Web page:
It's amazing how some organizations always nab those grants and others are left empty handed. There are reasons for winners and losers and it has everything to do with the strength of a proposal.
It's not only about writing, but also managing the proposal process, which includes planning, research, writing, and communicating with prospective donors.
Start by thinking about the purpose of the proposal document. The purpose is to convince the funder that your project addresses a specific need or issue they care about. It should also assure the funder that your organization has the competencies and capacities in place to do the work.
In very concrete terms, you're telling the foundation how you propose to spend its money. Many grant writers make the mistake of focusing on the prose and leaving the budget until last. In fact, the detailed budget you send with the proposal is often one of the first proposal sections the program officer will examine.
Consider the program officer's role, which is to find promising projects that most closely match the goals and priorities of the foundation, and then make the case to colleagues and, ultimately, to the foundation's board of directors. Think about how you can make the program officer's job easier. Will this information help make your case? To quote one grantmaker in the Foundation Center's Guide to Proposal Writing, 5th edition, by Jane C. Geever, "Proposal writers should avoid 'fluff,' repeatedly stating in general terms how important the program is without providing details to back up the claim."
In addition, remember that program officers are inundated with requests. To make your proposal stand out, the answer is not flashy graphics or color, which can make the program officer think you're all "style" and no "substance." Instead, clearly and concisely focus on three questions:
What are you going to do;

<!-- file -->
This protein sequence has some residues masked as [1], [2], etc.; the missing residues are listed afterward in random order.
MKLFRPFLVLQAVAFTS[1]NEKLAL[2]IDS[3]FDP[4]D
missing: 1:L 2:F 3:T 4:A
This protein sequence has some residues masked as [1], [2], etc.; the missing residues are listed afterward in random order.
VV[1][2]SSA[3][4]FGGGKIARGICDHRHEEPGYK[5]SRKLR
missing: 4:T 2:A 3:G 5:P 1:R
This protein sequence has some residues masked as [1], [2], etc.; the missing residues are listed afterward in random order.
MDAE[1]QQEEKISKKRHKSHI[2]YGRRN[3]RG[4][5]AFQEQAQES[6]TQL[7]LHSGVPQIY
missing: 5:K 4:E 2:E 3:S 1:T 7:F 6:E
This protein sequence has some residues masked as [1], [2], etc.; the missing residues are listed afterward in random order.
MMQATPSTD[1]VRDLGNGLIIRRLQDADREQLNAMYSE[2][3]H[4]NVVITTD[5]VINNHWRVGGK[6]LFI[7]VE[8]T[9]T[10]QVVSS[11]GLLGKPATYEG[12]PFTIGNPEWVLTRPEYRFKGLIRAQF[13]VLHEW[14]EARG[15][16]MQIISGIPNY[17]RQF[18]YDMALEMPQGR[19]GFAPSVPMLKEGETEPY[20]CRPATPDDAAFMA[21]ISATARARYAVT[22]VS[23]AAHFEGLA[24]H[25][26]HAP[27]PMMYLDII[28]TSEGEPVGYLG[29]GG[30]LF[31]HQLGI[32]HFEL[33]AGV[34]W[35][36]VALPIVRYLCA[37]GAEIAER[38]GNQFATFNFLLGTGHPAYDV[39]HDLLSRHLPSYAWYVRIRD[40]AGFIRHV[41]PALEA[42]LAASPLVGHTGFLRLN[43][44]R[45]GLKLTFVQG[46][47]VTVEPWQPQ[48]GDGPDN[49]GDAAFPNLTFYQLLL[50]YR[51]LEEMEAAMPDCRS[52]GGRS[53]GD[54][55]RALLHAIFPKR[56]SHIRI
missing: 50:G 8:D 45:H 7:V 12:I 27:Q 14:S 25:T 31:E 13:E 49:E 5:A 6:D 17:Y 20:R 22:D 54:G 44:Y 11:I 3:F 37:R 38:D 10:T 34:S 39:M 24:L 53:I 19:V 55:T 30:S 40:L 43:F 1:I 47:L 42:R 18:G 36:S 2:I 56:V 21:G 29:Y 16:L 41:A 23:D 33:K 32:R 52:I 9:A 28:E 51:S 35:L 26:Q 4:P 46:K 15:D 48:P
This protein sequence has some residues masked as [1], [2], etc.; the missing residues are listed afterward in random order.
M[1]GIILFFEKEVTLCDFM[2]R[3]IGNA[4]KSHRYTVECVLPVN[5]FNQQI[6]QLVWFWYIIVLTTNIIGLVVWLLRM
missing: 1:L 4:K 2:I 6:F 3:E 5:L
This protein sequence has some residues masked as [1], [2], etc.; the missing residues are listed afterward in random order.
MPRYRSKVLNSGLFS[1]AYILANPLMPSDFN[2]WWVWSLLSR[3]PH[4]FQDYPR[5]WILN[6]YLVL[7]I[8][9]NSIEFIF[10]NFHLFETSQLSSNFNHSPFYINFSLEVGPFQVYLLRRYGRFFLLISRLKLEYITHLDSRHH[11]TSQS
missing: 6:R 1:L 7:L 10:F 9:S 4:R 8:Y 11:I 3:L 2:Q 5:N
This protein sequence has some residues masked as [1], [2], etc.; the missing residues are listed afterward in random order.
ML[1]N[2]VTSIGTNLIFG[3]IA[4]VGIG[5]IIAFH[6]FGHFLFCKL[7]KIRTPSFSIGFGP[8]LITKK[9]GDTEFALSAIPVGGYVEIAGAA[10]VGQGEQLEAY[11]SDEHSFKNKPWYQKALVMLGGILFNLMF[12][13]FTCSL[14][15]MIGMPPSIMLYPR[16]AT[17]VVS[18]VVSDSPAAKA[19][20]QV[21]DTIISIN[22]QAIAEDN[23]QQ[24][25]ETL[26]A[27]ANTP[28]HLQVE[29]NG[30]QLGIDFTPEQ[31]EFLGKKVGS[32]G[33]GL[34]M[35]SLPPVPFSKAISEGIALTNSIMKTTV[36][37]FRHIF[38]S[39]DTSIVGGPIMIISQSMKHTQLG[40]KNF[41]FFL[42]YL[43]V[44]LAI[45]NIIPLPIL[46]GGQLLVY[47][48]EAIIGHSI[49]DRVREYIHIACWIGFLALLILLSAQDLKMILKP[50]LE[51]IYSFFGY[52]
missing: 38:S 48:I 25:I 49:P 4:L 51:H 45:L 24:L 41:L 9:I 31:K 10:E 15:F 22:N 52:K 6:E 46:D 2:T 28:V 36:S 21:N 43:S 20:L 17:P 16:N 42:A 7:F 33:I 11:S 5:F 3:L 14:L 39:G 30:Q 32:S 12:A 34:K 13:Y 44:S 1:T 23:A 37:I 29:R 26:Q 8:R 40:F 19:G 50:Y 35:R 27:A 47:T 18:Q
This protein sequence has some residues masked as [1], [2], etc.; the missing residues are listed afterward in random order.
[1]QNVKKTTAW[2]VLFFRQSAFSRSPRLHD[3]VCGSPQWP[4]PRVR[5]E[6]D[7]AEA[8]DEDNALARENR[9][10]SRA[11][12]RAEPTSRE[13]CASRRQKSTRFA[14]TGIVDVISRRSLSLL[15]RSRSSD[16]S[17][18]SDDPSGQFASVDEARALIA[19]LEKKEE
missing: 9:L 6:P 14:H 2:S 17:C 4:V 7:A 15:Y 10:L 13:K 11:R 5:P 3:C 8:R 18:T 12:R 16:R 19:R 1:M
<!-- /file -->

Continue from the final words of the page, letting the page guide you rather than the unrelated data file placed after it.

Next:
Who will benefit; and,
Why is it important.
Finding the Right Fit
The good news is that the number one reason proposals are turned down is that the "fit" isn't right, and you have control over this. It sounds simple, but do your homework and apply only when you fit the funder's guidelines.
Of course, guidelines might not always be clear, or you may want to check in with the funder to see if you're on the right track. It is often well worth your time to pick up the telephone and succinctly present your project, rather than sending a "cold" proposal. It goes without saying that you make this call only after you've done your research, and only if the grantmaker accepts calls.
While each funder might have a preferred proposal format, they are all looking for effective programs backed by strong organizations. Program officers have described to The Foundation Center what they want to see in proposals:
The nonprofit should be very clear about the dollars they need from us, the purpose for which funds are needed, and the time period in which the funds will be used.
A compelling need statement followed by a clear program response with measurable outputs and outcomes.
When crafting a compelling need statement, make the data as relevant and local as possible. The funder wants to see where its dollars will have an impact. For example, if your project is to launch a new community garden project, which of the following two sentences is a more powerful opening?
Policymakers and citizens around the globe are debating the best response to the challenge of combating greenhouse gas emissions and protecting the environment.
A child living in Ward 7 must travel several miles outside the boundaries of her neighborhood before she will see a garden, park, or any green space.
The second sentence is much more immediate and draws the reader into your world. Beginning a proposal with generalizations about the problem is a wasted opportunity. The grantmaker might not turn the page if the specific problem you want to address is unclear. Take the reader through a logical sequence, telling the story of what you will accomplish with the grant.
Funders want details on how you plan to sustain the project after their grant money has run out. They want to know who else is supporting the project now, other funders you are approaching, and your plan for raising money in the long run. Although many foundations are looking for innovative, new program ideas, they could be hesitant to take a risk on an unknown entity.
The sustainability section of your proposal is your chance to demonstrate that you have a fiscally viable project and organization.
Keep these tips in mind, and never lose sight of your long-range goal: developing partnerships with foundations to solve problems in your community and make the world a better place.
Republished with permission from NPT Weekly, a publication of The NonProfit Times. For a free subscription, click here. Caroline Herbert is the senior training coordinator at The Foundation Center's Washington, D.C., library/learning center.
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